On the Moving Force of Heat and the Laws of Heat which may be Deduced Therefrom

Reflections on the Motive Power of FireOn the Moving Force of Heat
To the left, the cover to the 1988 Eric Mendoza collected works set of the three big Carnot-Clapeyron-Clausius papers (1824:1834:1850), the latter of which, shown right, according to Willard Gibbs, marks the foundational start of thermodynamics as a science.
In famous publications, “On the Moving Force of Heat and the Laws of Heat which may be Deduced Therefrom” is an 1850 article, first communicated to the Academy of Berlin in February, written by German physicist Rudolf Clausius in which he set out to reconcile inconsistencies in French physicist Sadi Carnot’s 1824 publication Reflections on the Motive Power of Fire, related to his use of the caloric theory in modelling changes or transformations involved in the arrangement of the particles of the working substance of the heat engine during a forward expansion and reverse contraction engine cycle. [1]

Overview
In dissection of the title, the term "moving force" or motive power, refers to movement of a body per unit time, by the action of heat, according to the premise of Boerhaave’s law, and the laws to be deduced, refer to the first main principle and second main principle.

This 1850 article by Clausius, according to American engineer Willard Gibbs, “marks an epoch in the history of physics”, moreover: [2]

“If we say, in the words of Maxwell some years ago (1878), that thermodynamics is ‘a science with secure foundations, clear definitions, and distinct boundaries,’ and ask when those foundations were laid, those definitions fixed, and those boundaries traced, there can be but one answer. Certainly not before the publication of that memoir.”

In short, the publication of this article marks the beginning of the science of thermodynamics.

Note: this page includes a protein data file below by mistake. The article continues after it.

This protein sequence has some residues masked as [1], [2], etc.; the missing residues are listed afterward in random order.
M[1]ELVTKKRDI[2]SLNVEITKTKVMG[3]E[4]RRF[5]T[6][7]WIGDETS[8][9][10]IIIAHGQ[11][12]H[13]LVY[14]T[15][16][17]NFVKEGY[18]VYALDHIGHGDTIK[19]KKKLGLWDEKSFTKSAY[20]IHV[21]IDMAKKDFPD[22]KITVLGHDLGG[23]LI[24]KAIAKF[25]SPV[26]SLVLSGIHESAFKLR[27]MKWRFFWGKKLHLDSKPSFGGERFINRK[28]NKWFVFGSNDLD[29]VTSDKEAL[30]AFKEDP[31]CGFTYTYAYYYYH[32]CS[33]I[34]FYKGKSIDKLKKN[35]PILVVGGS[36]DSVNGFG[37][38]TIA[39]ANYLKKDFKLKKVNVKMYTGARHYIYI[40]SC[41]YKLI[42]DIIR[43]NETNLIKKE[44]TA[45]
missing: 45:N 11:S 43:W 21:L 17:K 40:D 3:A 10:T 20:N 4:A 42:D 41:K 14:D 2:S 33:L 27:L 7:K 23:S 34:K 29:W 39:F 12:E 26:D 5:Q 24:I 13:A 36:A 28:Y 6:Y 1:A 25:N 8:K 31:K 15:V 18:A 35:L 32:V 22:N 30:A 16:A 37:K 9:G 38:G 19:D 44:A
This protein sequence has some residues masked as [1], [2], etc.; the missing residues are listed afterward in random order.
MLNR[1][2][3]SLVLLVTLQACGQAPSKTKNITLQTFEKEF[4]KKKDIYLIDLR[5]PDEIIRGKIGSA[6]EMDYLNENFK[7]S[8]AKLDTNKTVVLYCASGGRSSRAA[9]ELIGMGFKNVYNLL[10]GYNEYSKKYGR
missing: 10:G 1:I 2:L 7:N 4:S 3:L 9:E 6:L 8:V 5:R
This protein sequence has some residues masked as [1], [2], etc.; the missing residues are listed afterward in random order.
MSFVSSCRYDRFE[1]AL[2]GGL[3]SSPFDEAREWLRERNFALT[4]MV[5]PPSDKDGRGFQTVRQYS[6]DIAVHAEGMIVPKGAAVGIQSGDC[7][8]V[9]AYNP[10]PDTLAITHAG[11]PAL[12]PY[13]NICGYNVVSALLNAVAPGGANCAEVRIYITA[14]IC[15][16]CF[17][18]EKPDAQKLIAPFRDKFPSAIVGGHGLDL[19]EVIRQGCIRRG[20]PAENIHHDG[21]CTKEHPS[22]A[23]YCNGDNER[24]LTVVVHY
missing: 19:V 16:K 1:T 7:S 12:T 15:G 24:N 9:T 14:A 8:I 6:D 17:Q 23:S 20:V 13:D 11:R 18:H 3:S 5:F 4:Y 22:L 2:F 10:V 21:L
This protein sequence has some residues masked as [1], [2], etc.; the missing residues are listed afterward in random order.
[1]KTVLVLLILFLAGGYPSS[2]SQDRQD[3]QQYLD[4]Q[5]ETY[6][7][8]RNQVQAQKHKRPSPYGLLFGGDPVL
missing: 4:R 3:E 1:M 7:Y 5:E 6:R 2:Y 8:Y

The article was to become the first of nine memoirs making up Clausius' 1865 textbook The Mechanical Theory of Heat. [3]

References
1. (a) Clausius, Rudolf. (1850). "On the Motive Power of Heat, and on the Laws which may be deduced from it for the Theory of Heat", Communicated in the Academy of Berlin, Feb.; Published in Poggendorff's Annalen der Physick, March-April. LXXIX, 368, 500.
(b) Translated in: the Philosophical Magazine, July 1851, Vol. ii, pgs, 1, 102.
(c) Clausius, R. (1850), "Über die bewegende Kraft der Wärme, Part I, Part II", Annalen der Physik 79: 368–397, 500–524. See English Translation: "On the Moving Force of Heat, and the Law regarding the Nature of Heat itself which are Deducible Therefrom". Phil. Mag. (1851), 2, 1–21, 102–119.
(d) Reprinted in: Reflections on the Motive Power of Fire: and other Papers on the Second Law of Thermodynamics (pgs. 107-52) by E. Clapeyron and R. Clausius, Edited and with an Introduction by E. Mendoza, New York: Dover, 1988.
2. Gibbs, Willard. (1889). “Rudolf Julius Emanuel Clausius,” Proceedings of the American Academy, new series, vol. XVI, pgs. 458-65. In The Scientific Papers of J. Willard Gibbs (Volume II).
3. Clausius, R. (1865). The Mechanical Theory of Heat – with its Applications to the Steam Engine and to Physical Properties of Bodies (URL). London: John van Voorst, 1 Paternoster Row. MDCCCLXVII.

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